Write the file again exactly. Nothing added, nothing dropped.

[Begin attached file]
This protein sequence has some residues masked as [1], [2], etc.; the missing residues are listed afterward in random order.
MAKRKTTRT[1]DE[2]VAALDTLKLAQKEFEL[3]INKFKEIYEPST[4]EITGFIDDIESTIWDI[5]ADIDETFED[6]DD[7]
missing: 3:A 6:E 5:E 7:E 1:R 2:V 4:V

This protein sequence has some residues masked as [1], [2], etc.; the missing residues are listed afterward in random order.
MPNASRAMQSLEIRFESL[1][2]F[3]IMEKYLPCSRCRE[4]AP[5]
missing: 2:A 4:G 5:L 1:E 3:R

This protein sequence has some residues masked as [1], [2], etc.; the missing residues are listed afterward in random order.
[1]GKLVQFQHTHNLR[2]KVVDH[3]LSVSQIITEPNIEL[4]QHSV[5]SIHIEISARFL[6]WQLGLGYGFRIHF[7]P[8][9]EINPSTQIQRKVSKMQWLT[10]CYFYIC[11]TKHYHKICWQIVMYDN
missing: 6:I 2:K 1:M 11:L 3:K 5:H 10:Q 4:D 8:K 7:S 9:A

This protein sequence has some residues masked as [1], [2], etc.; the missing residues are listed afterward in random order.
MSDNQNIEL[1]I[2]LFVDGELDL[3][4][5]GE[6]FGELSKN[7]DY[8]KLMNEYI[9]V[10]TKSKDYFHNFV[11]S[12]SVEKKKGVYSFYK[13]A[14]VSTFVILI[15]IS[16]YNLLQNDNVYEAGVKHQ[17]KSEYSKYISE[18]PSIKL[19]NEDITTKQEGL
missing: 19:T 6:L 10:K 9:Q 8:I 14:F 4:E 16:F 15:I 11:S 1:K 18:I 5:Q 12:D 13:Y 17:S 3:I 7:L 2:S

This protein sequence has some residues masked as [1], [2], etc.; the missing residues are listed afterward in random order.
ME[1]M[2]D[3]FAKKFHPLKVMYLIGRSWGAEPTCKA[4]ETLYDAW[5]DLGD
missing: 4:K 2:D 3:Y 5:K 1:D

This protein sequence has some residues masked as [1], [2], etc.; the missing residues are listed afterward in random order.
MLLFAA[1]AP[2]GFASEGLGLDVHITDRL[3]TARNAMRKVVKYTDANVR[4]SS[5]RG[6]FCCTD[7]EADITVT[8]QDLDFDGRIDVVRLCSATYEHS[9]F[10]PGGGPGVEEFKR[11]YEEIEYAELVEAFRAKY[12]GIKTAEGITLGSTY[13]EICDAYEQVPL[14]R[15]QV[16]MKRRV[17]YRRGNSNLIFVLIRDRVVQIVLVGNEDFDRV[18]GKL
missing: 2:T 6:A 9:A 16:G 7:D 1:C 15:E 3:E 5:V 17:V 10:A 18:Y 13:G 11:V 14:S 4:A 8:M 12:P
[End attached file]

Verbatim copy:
This protein sequence has some residues masked as [1], [2], etc.; the missing residues are listed afterward in random order.
MAKRKTTRT[1]DE[2]VAALDTLKLAQKEFEL[3]INKFKEIYEPST[4]EITGFIDDIESTIWDI[5]ADIDETFED[6]DD[7]
missing: 3:A 6:E 5:E 7:E 1:R 2:V 4:V

This protein sequence has some residues masked as [1], [2], etc.; the missing residues are listed afterward in random order.
MPNASRAMQSLEIRFESL[1][2]F[3]IMEKYLPCSRCRE[4]AP[5]
missing: 2:A 4:G 5:L 1:E 3:R

This protein sequence has some residues masked as [1], [2], etc.; the missing residues are listed afterward in random order.
[1]GKLVQFQHTHNLR[2]KVVDH[3]LSVSQIITEPNIEL[4]QHSV[5]SIHIEISARFL[6]WQLGLGYGFRIHF[7]P[8][9]EINPSTQIQRKVSKMQWLT[10]CYFYIC[11]TKHYHKICWQIVMYDN
missing: 6:I 2:K 1:M 11:L 3:K 5:H 10:Q 4:D 8:K 7:S 9:A

This protein sequence has some residues masked as [1], [2], etc.; the missing residues are listed afterward in random order.
MSDNQNIEL[1]I[2]LFVDGELDL[3][4][5]GE[6]FGELSKN[7]DY[8]KLMNEYI[9]V[10]TKSKDYFHNFV[11]S[12]SVEKKKGVYSFYK[13]A[14]VSTFVILI[15]IS[16]YNLLQNDNVYEAGVKHQ[17]KSEYSKYISE[18]PSIKL[19]NEDITTKQEGL
missing: 19:T 6:L 10:K 9:Q 8:I 14:F 4:E 16:F 15:I 11:S 1:K 18:I 5:Q 12:D 13:Y 17:S 3:I 7:L 2:S

This protein sequence has some residues masked as [1], [2], etc.; the missing residues are listed afterward in random order.
ME[1]M[2]D[3]FAKKFHPLKVMYLIGRSWGAEPTCKA[4]ETLYDAW[5]DLGD
missing: 4:K 2:D 3:Y 5:K 1:D

This protein sequence has some residues masked as [1], [2], etc.; the missing residues are listed afterward in random order.
MLLFAA[1]AP[2]GFASEGLGLDVHITDRL[3]TARNAMRKVVKYTDANVR[4]SS[5]RG[6]FCCTD[7]EADITVT[8]QDLDFDGRIDVVRLCSATYEHS[9]F[10]PGGGPGVEEFKR[11]YEEIEYAELVEAFRAKY[12]GIKTAEGITLGSTY[13]EICDAYEQVPL[14]R[15]QV[16]MKRRV[17]YRRGNSNLIFVLIRDRVVQIVLVGNEDFDRV[18]GKL
missing: 2:T 6:A 9:A 16:G 7:D 1:C 15:E 3:E 5:V 17:V 10:A 18:Y 13:G 11:V 14:S 4:A 8:M 12:P